Open Market Marvels
La vie est belle, n'est-ce pas?
Life is beautiful, isn't it?
Nowhere is the above sentence more true than at our weekly open market, especially in the summertime. Twice a week, Tuesdays and Fridays, vendors pull up well before 8 am, their vans and trucks packed to the gills with their wares. Efficiently, they create appealing displays, and in the heat of summer, raise massive parasols for shade.
Speaking of gills, our market hosts a weekly "trout truck." Here you have the pleasure of watching the proprietor catch your live fish out of the "pond" in the back of his truck, whack its head, resulting in a quick (painless?) death. Next, he cleans the fish with a long quick slice down its belly, followed by aspirating all the unpleasant stuff inside with his handy little vacuum cleaner device.
"Would you like that whole or filleted, Madame?" (Actually, the whole fish is the only option- I just wish he'd remove the head and bones for me!)
Summer brings a riot of colors: flowers of fuchsia, brilliant oranges, and golden yellows. Delicate garden-grown blooms to stock-tall sunflowers, their frilly faces causing mine to break out in a smile and want to greet them. And I have been known to say "hi! you make me happy!"
The varieties of sunflowers astonish me: wilder-petaled ones, some pure sunshine yellow-gold while others are burnished with tinges of bronze and copper. Their centers alone are a small world into themselves, and indeed there is latent life in the seeds proliferating there.
One of the best parts of July and August are the tomatoes- especially the "anciennes"- unbelievably sweet, not a trace of acid, and the colors incredible. So many varieties, with exotic locale names: Cornue des Andes, Noire de Crimée, Ananas (pineapple tomato!), Rose de Bern, Green Zebra. We love to buy several colors and types, slice, and eat them with fresh olive oil from our property and a little salt and pepper. Or, of course, with fresh basil and mozzarella.
And the melons! Oh…the melons! This year they have been sweeter and more perfectly juicy and refreshing than ever. Apparently, our chalky limestone soil and constant sunshine produce this addictive, mouth-watering fruit with a taste like no other. They are smaller than the California cantaloupe I'm familiar with, and the flesh is a brighter, juicier shade of orange.
The best are the melons de Cavaillon - and only those grown in that area may bear that designation. In the same way that white sparkling wine from any region other than Champagne must go by another name.
Although they're not the high-status melons de Cavaillon, those grown in my region of Languedoc-Roussillon (now called Occitanie), are definitely délicieux!
We eat them almost daily during this season, our favorite way a generous wedge with a thin slice of parma ham or chiffonade. French friends recently served us a chilled half-melon filled with Porto (sweet red wine) as a perfect summer first course.
I don't seem ever to grow tired of them.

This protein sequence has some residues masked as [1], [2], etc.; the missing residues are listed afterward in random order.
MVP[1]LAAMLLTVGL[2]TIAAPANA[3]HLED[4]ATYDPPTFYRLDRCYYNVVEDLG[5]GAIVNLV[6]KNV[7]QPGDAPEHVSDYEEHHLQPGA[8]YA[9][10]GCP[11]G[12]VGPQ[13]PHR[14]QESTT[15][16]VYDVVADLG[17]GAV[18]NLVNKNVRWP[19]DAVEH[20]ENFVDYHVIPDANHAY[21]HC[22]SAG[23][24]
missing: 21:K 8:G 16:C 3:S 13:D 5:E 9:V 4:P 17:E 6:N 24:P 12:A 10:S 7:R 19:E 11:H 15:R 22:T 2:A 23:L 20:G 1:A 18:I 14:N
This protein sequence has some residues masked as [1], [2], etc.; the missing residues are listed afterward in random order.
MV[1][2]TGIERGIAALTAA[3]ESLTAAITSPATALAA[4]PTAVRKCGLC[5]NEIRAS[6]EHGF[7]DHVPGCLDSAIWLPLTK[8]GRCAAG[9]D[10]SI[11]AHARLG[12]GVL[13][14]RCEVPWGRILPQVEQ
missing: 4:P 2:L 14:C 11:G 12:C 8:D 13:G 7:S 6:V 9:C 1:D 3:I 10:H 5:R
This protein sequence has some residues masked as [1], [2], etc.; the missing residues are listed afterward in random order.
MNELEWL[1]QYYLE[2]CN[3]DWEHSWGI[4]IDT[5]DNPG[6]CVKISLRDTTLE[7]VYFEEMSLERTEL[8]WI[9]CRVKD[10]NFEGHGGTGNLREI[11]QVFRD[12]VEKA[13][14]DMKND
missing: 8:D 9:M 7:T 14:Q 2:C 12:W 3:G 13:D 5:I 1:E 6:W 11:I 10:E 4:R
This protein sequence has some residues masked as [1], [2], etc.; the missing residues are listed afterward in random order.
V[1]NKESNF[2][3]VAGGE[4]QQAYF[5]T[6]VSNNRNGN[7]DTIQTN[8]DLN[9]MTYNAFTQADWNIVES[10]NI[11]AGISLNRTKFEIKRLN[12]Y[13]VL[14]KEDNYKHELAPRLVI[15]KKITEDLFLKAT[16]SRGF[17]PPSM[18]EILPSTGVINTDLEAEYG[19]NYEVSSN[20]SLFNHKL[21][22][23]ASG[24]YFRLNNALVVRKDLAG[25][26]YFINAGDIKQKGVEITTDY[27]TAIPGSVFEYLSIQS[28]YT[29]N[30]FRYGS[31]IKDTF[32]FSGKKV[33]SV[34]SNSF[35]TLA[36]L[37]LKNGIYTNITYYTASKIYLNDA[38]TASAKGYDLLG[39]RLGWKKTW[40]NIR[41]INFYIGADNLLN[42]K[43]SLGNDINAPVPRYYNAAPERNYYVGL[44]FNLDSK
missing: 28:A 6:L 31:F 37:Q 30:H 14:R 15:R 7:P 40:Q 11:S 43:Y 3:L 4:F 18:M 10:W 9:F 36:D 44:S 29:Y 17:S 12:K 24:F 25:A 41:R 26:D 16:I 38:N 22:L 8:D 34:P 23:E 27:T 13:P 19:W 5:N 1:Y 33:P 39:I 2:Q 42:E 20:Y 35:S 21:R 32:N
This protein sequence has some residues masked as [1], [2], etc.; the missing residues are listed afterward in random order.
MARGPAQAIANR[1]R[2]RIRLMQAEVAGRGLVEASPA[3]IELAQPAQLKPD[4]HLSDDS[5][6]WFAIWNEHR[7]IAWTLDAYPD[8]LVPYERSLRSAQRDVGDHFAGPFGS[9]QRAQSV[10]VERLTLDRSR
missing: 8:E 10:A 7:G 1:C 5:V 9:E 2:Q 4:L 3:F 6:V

The pungent scent of sausage wafts by as the vendor styles her table with a surprising variety: sanglier (wild boar), taureau (bull), or flavored with garlic, wild mushrooms, olives, or goat cheese. My favorite is fig; my husband prefers the one made with beaufort (amazing alpine French cheese.) At three for 10€ ($12), they are a great buy.
Under the blazing summer sun, the open market expands to include brightly-colored local pottery, handmade Savon de marseille, a table dedicated to wild truffles, and their accessories. Plus, fresh ginger syrup to put in drinks or on fruit salads, straw hats, purses, clothes, and other handmade items. Tourists throng, and as a "local" (foreign-born but living here now for years!), I find myself irritated that "they" are in "my" market! Ha! But our town can use any bit of economic infusion, so I go earlier and enjoy short chats with my favorite vendors.
Why is the open market a highlight of my week? Is it the convergence of aesthetically pleasing sights and aromatic scents? Or is it the comfortable familiarity of conversing with "my" vendors week after week? I do love the feeling it gives me that I'm a part of this town, that I belong. Yesterday, my neighbor and I had a cathartic chat about the discomfort of wearing masks in the heat and the fact that this may be the new normal. I left with my ripe white peaches and a smile on my face (under my mask.)
I love the open market for all the above and so much more. The general festive atmosphere - often, a young man sits off to the side, playing old French songs on the accordion, providing just the soundtrack I'd expect. And, even in this strange summer of 2020, multiple accents drift by. Families sun-kissed (or sunburnt, depending on their country of origin and the level of sun-deprivation the rest of the year), meander through the stalls, calling after children, scooping up treats to take home. "Will the fresh goat cheese survive the drive back to Paris?" I overheard yesterday. "No, Madame, not unless you keep it in a cooler." "Or- even better, eat it all on the way!" she replied.
Then there's the feeling of satisfaction in coming home with an array of fresh produce, organic focaccia, goat's cheese, dried fruits, fresh olives, and tapenade, plus a bouquet of flowers and handmade pâté de campagne from Thierry, the friendly butcher's food truck. I'm so grateful my loving heavenly Father has led me to this place, this life.
Oui! La vie est belle!